Much more than a set of policy prescriptions, Secretary Albright's writing blends lessons from the past with forward-looking suggestions about how to assemble a first-rate foreign policy team, anticipate the actions of other key countries, make full use of presidential power without repeating the excesses of the Bush administration, and revive America's commitment to its founding ideals.
Albright's advice is candid, as if conveyed in a confidential memo, and seasoned with humor and stories from her years in office. Drawing on her extensive experience as an advisor to two presidents and a key figure in four presidential transitions, she provides an insider's analysis of U.S. options in addressing the decisive issues of our era: terrorism, wars in Iraq and Afghanistan, rivalries in the Middle East, the potential for nuclear war, and headaches created by such troublesome leaders as Iran's Mahmoud Ahmadinejad, Russia's Vladimir Putin, Venezuela's Hugo Chavez, and North Korea's Kim Jong-il.
The 2008 election promises to be one of the most dramatic in our nation's history. Memo to the President Elect offers indispensable guidance for the next occupant of the White House - and a wealth of insights for voters to think about before deciding who that person will be.
©2008 Madeleine Albright; (P)2008 HarperCollins Publishers
The first half of this book is like a Political Science 101 lecture, if that. The advice being given is often embarrassingly simple--"a president must find time to exercise every day." The second half of the book is more what I was expecting, with overviews of our relations with most of the world's important nations. But by the time she got around to it, I was already pretty disgusted.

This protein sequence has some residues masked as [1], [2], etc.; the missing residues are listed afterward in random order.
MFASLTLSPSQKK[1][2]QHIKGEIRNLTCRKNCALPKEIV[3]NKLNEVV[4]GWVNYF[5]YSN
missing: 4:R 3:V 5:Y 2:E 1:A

Be kind to someone today.
This is a good follow up to the Bob Woodward books on the Bush presidency (Plan of Action; State of Denial). While Woodward employs a painstakingly detailed micro-perspective of one U.S.administration, Albright's approach gives us a whirlwind tour of current world politics from the macro-perspective of her long experience. Read this one as soon as you can. It will be dated by January 2009.
Mostly non-fiction: biographies, history, science, etc.
I got this to read for the last presidential election cycle, but never got around to it. At least I made it for this cycle. I am sure Albright would agree her advice is still good for the upcoming President Elect. I was real excited about the introductory material that Albright came from getting out of meetings between her former foreign minister colleagues: "Madeleine's Exes". I'd like to know more about individually where the different pieces of advice came from. Still, I am sure Albright could provide all the cogent and considered advice on her own, from my recollection of a particularly insightful talk she gave at Oakland Universty.
Basically, her advice and humble and flexible. She's not afraid of military action but sees many options in foreign policy before that - and the spots in the world that need the attention.
Great narration by Albright herself.
This book is nothing more than left-leaning propaganda. The opening chapter talks about the high position of the US, and peace around the world when Clinton left office. I guess she has forgotten that we had recently had the USS Cole attack, and were heavily involved in Kosovo. The US reputation in the Middle East was no better - Clinton trusted Arafat and helped legitimize the corrupt Fatah terrorists in Gaza.
She also chooses to overlook how much the Clinton foreign policy team initially supported the Iraq War - based partially on intelligence their administration gathered. Only when things didn't go perfectly did the Clintonites bail and go on the attack. This self-promoting book continues that policy.
It's easy to be a Monday-morning quarterback.
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